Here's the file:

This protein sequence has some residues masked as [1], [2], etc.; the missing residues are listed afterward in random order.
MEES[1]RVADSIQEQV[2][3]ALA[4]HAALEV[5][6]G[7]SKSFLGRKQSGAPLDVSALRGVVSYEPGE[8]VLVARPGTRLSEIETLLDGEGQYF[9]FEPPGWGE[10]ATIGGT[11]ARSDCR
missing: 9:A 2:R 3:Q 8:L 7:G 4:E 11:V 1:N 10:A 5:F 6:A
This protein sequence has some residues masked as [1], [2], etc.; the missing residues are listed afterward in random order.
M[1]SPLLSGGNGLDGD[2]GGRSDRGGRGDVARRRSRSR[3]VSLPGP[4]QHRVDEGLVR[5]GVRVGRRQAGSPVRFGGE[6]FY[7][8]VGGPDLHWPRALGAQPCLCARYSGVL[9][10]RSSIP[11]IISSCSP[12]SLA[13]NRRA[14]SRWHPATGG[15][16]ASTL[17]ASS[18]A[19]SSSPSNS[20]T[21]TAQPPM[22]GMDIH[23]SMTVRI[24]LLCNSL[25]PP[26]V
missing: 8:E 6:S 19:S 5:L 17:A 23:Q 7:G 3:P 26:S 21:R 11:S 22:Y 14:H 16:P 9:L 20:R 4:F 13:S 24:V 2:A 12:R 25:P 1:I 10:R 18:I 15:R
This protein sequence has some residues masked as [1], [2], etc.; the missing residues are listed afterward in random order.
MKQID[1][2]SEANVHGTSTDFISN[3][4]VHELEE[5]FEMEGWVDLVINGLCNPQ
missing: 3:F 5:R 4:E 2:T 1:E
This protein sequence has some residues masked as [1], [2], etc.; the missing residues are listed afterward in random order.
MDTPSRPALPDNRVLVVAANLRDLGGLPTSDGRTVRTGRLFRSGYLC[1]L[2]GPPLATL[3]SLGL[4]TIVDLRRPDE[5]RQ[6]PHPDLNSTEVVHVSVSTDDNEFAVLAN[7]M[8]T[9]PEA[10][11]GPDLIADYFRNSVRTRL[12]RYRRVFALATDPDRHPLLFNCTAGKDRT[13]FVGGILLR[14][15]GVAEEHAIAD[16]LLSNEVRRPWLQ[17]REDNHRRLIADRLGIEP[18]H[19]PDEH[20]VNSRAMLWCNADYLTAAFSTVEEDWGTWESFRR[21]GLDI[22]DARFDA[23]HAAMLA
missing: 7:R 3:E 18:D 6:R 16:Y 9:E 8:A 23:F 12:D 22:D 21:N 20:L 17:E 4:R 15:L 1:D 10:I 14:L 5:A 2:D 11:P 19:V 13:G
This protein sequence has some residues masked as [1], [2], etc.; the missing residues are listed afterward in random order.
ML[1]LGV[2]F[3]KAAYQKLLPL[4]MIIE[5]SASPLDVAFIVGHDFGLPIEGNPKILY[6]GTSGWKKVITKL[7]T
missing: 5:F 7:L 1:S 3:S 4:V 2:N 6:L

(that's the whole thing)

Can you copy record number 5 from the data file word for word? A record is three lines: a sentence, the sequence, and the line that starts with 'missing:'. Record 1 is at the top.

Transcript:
This protein sequence has some residues masked as [1], [2], etc.; the missing residues are listed afterward in random order.
ML[1]LGV[2]F[3]KAAYQKLLPL[4]MIIE[5]SASPLDVAFIVGHDFGLPIEGNPKILY[6]GTSGWKKVITKL[7]T
missing: 5:F 7:L 1:S 3:S 4:V 2:N 6:L